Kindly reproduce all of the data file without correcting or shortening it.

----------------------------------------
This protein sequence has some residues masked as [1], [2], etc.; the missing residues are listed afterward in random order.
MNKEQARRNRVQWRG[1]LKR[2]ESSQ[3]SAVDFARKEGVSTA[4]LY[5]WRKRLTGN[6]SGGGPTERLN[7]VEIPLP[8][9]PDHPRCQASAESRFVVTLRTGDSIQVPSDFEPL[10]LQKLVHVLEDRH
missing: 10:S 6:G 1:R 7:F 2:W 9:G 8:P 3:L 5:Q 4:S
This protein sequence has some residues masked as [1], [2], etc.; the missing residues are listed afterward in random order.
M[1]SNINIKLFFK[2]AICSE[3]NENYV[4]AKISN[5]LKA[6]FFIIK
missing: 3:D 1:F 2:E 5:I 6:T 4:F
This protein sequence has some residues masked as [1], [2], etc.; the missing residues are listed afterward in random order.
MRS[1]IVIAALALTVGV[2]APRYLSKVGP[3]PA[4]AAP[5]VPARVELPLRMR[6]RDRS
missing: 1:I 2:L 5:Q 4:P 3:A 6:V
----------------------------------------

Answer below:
This protein sequence has some residues masked as [1], [2], etc.; the missing residues are listed afterward in random order.
MNKEQARRNRVQWRG[1]LKR[2]ESSQ[3]SAVDFARKEGVSTA[4]LY[5]WRKRLTGN[6]SGGGPTERLN[7]VEIPLP[8][9]PDHPRCQASAESRFVVTLRTGDSIQVPSDFEPL[10]LQKLVHVLEDRH
missing: 10:S 6:G 1:R 7:F 2:W 9:G 8:P 3:L 5:Q 4:S
This protein sequence has some residues masked as [1], [2], etc.; the missing residues are listed afterward in random order.
M[1]SNINIKLFFK[2]AICSE[3]NENYV[4]AKISN[5]LKA[6]FFIIK
missing: 3:D 1:F 2:E 5:I 6:T 4:F
This protein sequence has some residues masked as [1], [2], etc.; the missing residues are listed afterward in random order.
MRS[1]IVIAALALTVGV[2]APRYLSKVGP[3]PA[4]AAP[5]VPARVELPLRMR[6]RDRS
missing: 1:I 2:L 5:Q 4:P 3:A 6:V